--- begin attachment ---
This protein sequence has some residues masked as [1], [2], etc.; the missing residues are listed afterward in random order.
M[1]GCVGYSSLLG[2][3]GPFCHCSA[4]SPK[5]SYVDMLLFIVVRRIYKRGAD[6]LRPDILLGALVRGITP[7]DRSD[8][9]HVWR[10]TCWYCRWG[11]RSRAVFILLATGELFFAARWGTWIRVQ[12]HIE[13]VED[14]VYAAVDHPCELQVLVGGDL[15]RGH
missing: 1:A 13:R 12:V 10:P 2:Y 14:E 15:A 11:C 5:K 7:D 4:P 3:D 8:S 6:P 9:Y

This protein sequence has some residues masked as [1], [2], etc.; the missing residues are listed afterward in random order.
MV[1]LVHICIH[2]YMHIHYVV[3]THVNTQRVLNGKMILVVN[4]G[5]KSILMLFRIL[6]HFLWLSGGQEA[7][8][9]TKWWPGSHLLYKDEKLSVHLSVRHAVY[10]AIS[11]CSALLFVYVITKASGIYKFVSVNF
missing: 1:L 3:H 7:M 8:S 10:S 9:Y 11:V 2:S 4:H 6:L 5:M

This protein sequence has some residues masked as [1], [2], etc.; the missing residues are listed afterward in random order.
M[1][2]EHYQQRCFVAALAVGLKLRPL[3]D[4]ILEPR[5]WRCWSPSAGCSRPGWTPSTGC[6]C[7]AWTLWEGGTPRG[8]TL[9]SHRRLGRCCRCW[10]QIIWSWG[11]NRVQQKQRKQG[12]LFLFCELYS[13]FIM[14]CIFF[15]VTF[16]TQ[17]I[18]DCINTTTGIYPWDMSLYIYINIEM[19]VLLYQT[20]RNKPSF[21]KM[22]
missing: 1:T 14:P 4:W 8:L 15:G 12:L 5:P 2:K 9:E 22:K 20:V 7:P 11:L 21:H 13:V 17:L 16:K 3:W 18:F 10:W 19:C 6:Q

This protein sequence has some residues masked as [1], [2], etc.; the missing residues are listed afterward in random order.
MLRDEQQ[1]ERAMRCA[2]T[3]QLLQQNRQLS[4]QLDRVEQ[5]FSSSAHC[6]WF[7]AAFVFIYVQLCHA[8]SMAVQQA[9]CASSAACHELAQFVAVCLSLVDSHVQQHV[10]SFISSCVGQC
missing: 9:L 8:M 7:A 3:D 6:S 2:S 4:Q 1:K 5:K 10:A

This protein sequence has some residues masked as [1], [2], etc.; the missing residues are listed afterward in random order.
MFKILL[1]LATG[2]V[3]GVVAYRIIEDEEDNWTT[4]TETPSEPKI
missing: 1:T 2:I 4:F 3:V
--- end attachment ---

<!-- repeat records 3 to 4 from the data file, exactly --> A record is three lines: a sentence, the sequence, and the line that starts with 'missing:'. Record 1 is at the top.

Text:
This protein sequence has some residues masked as [1], [2], etc.; the missing residues are listed afterward in random order.
M[1][2]EHYQQRCFVAALAVGLKLRPL[3]D[4]ILEPR[5]WRCWSPSAGCSRPGWTPSTGC[6]C[7]AWTLWEGGTPRG[8]TL[9]SHRRLGRCCRCW[10]QIIWSWG[11]NRVQQKQRKQG[12]LFLFCELYS[13]FIM[14]CIFF[15]VTF[16]TQ[17]I[18]DCINTTTGIYPWDMSLYIYINIEM[19]VLLYQT[20]RNKPSF[21]KM[22]
missing: 1:T 14:P 4:W 8:L 15:G 12:L 5:P 2:K 9:E 22:K 20:V 7:P 11:L 21:H 13:V 17:L 16:K 3:W 18:F 10:W 19:C 6:Q

This protein sequence has some residues masked as [1], [2], etc.; the missing residues are listed afterward in random order.
MLRDEQQ[1]ERAMRCA[2]T[3]QLLQQNRQLS[4]QLDRVEQ[5]FSSSAHC[6]WF[7]AAFVFIYVQLCHA[8]SMAVQQA[9]CASSAACHELAQFVAVCLSLVDSHVQQHV[10]SFISSCVGQC
missing: 9:L 8:M 7:A 3:D 6:S 2:S 4:Q 1:K 5:K 10:A